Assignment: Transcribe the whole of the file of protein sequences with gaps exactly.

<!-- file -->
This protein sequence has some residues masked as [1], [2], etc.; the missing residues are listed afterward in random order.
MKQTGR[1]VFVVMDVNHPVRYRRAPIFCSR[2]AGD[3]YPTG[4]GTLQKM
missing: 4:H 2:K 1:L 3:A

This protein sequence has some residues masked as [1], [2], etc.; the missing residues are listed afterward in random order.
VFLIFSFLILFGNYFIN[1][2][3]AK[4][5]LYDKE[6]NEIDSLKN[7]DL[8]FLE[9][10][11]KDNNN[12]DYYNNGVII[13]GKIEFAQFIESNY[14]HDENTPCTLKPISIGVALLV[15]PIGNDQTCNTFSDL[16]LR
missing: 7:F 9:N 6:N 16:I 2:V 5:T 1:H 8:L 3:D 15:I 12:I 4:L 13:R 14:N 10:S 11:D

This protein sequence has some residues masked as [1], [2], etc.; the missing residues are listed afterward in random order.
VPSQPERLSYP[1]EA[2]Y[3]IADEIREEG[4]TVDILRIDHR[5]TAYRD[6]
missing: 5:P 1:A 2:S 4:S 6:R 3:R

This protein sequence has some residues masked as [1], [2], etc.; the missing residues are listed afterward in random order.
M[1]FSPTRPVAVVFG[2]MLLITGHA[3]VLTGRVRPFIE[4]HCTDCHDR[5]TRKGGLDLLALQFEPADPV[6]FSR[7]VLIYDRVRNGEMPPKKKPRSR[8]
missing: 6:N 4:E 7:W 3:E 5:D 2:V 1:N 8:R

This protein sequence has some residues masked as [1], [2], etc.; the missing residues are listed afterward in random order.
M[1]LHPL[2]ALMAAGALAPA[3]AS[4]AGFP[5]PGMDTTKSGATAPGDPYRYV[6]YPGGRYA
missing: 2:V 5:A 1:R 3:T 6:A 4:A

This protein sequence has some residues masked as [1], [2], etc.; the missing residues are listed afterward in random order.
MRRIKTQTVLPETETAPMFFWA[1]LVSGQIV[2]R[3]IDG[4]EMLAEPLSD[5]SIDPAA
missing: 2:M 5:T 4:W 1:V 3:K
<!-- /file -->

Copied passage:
This protein sequence has some residues masked as [1], [2], etc.; the missing residues are listed afterward in random order.
MKQTGR[1]VFVVMDVNHPVRYRRAPIFCSR[2]AGD[3]YPTG[4]GTLQKM
missing: 4:H 2:K 1:L 3:A

This protein sequence has some residues masked as [1], [2], etc.; the missing residues are listed afterward in random order.
VFLIFSFLILFGNYFIN[1][2][3]AK[4][5]LYDKE[6]NEIDSLKN[7]DL[8]FLE[9][10][11]KDNNN[12]DYYNNGVII[13]GKIEFAQFIESNY[14]HDENTPCTLKPISIGVALLV[15]PIGNDQTCNTFSDL[16]LR
missing: 7:F 9:N 6:N 16:I 2:V 5:T 1:H 8:L 3:D 15:I 12:I 4:L 13:R 14:N 10:S 11:D

This protein sequence has some residues masked as [1], [2], etc.; the missing residues are listed afterward in random order.
VPSQPERLSYP[1]EA[2]Y[3]IADEIREEG[4]TVDILRIDHR[5]TAYRD[6]
missing: 5:P 1:A 2:S 4:S 6:R 3:R

This protein sequence has some residues masked as [1], [2], etc.; the missing residues are listed afterward in random order.
M[1]FSPTRPVAVVFG[2]MLLITGHA[3]VLTGRVRPFIE[4]HCTDCHDR[5]TRKGGLDLLALQFEPADPV[6]FSR[7]VLIYDRVRNGEMPPKKKPRSR[8]
missing: 6:N 4:E 7:W 3:E 5:D 2:V 1:N 8:R

This protein sequence has some residues masked as [1], [2], etc.; the missing residues are listed afterward in random order.
M[1]LHPL[2]ALMAAGALAPA[3]AS[4]AGFP[5]PGMDTTKSGATAPGDPYRYV[6]YPGGRYA
missing: 2:V 5:A 1:R 3:T 6:A 4:A

This protein sequence has some residues masked as [1], [2], etc.; the missing residues are listed afterward in random order.
MRRIKTQTVLPETETAPMFFWA[1]LVSGQIV[2]R[3]IDG[4]EMLAEPLSD[5]SIDPAA
missing: 2:M 5:T 4:W 1:V 3:K